INTRODUCTION: We report an unusual case of embolic stroke in a middle-aged male.
CASE PRESENTATION: A 63-year-old male smoker presented to an outside hospital with aphasia, headache, and blurry vision. Initial head CT revealed a hypodense lesion in the right temporal lobe. MRI of the brain showed areas consistent with multiple acute or subacute infarcts in the right temporal and occipital regions and left temporal and cerebellar regions. A transesophageal echocardiogram revealed a large (36 x 6 mm) pedunculated echogenic left atrial mass, adjacent to the posterior leaflet of the mitral valve and prolapsing into the left ventricular outflow tract. The patient was transferred to our hospital for further evaluation. A Chest radiograph revealed a 4.3 cm left lower lobe mass. A CT of chest confirmed a 3.7 x 3.8 cm lobulated mass in the superior segment of the left lower lobe. A CT-guided transthoracic needle biopsy showed abundant necrosis with malignant appearing epithelial and chondroid cells. A PET scan revealed intense uptake of the mass with a maximum SUV of 6 and linear extension of activity from the mass toward the left atrium corresponding with the course of the inferior pulmonary vein. There was no evidence of distant metastasis. The left atrial mass along with the left inferior pulmonary vein was excised via sternotomy on cardiopulmonary bypass. Subsequently, a left lower lobectomy was performed by video-assisted thoracoscopy. The pathology revealed high grade malignancy with both epithelial and sarcomatous components, consistent with carcinosarcoma. Immunohistochemical stains show focal positivity of the epithelial component for cytokeratins AE1/AE3, CK5/6 and CK7, and negativity for CK20. The tumor also showed diffuse positivity for vimentin and focal positivity for p63. The patient is awaiting chemotherapy.
DISCUSSION: Carcinosarcoma is a rare malignancy representing less than 0.3% of all lung tumors. Carcinosarcomas are extremely aggressive biphasic tumors composed of an admixture of malignant epithelial and sarcomatous components. Carcinosarcomas most commonly present in men in their fifth to seventh decades of life. A strong association with smoking has been observed. Controversy exists as to whether carcinosarcomas represent the collision of two distinct primary tumors or a single tumor derived from a pluripotential cell that undergoes sarcomatous and carcinomatous differentiation. The tumor necrosis that carcinosarcomas commonly undergo makes attempts at percutaneous needle or transbronchial biopsy techniques difficult. Patients with carcinosarcomas have a poor prognosis. The median duration of survival after diagnosis is six months, with 6 percent of patients surviving five years. Patients should be considered for curative resection whenever possible, although extension to regional lymph nodes portends a poor surgical result. The value of adjuvant radiation therapy or systemic chemotherapy for patients with unresectable disease is unclear.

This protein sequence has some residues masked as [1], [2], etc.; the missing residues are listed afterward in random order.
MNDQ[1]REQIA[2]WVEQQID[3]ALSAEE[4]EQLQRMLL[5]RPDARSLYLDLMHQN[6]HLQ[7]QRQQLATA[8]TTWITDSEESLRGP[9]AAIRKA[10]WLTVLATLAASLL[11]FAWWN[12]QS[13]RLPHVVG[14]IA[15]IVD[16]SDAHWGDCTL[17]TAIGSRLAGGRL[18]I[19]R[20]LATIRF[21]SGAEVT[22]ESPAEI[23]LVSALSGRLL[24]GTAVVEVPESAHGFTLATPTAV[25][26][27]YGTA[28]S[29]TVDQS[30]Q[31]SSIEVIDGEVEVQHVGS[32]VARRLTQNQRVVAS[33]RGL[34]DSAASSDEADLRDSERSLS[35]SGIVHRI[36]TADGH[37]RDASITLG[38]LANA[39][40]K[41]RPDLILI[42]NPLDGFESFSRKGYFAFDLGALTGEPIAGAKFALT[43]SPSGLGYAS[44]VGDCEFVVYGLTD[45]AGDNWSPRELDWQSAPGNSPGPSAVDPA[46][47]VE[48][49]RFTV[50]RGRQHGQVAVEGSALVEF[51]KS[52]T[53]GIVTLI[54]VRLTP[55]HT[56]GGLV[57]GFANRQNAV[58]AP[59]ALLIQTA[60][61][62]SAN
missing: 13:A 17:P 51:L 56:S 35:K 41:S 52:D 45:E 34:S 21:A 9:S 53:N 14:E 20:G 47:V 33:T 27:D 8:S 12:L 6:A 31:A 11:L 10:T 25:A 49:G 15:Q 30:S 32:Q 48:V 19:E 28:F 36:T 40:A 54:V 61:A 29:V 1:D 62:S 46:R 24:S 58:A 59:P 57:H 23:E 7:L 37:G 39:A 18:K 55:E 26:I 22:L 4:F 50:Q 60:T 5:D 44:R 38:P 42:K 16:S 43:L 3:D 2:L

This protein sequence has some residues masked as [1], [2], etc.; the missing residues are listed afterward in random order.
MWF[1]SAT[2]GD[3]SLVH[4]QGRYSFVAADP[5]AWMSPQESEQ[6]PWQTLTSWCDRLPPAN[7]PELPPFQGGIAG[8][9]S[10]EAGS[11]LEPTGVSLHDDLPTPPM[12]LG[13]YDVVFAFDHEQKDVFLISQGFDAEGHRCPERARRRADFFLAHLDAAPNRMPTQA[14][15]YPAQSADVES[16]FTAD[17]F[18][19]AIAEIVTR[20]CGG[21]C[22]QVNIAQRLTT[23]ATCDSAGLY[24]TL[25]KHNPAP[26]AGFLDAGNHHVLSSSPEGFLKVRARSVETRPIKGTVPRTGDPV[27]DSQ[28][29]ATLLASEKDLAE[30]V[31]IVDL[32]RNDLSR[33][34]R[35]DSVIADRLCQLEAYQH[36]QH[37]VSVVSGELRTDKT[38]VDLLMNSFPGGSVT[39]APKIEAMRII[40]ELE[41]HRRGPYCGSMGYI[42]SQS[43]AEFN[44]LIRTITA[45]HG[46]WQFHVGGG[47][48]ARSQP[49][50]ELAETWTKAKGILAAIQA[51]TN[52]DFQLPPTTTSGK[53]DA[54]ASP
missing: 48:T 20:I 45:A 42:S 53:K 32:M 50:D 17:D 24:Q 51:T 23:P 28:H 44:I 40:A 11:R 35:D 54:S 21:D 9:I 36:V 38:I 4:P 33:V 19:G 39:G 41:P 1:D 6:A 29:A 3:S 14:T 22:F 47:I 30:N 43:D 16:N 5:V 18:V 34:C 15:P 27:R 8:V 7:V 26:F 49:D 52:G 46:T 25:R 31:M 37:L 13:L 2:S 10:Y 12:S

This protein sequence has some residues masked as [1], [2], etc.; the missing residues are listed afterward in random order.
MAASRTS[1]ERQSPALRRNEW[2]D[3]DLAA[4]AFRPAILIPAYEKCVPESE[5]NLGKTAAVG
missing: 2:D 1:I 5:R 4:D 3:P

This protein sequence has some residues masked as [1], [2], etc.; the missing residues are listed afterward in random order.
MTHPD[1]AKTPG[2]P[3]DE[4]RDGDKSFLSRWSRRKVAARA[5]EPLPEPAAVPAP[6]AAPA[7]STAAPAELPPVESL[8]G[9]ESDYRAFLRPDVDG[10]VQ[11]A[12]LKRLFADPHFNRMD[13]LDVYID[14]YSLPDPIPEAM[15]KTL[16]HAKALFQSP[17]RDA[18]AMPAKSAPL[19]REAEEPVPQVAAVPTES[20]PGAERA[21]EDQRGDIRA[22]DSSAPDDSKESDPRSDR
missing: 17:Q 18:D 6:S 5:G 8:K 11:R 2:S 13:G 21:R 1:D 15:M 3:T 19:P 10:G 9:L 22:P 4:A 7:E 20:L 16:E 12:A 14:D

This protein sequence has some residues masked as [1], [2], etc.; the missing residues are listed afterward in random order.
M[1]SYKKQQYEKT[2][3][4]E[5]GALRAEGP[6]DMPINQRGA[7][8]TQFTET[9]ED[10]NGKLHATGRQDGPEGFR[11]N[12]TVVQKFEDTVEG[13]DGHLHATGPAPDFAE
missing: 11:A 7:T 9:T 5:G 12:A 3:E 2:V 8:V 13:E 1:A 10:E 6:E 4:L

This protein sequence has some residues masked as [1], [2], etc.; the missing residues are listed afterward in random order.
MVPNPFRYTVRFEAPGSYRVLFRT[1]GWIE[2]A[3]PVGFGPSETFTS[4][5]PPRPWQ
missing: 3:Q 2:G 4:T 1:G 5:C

CONCLUSIONS: To our knowledge, this is the first case of a carcinosarcoma of the lung with vascular invasion of the inferior pulmonary vein and left atrium and presenting as an embolic stroke. This case demonstrates that an accurate preoperative diagnosis of carcinosarcoma of the lung is rarely made because of the difficulty in sampling both histologic components of the tumor.
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DISCLOSURE: The following authors have nothing to disclose: Raghukumar Thirumala, Klaus Lessnau, Valavanur Subramanian, Larry Di Fabrizio
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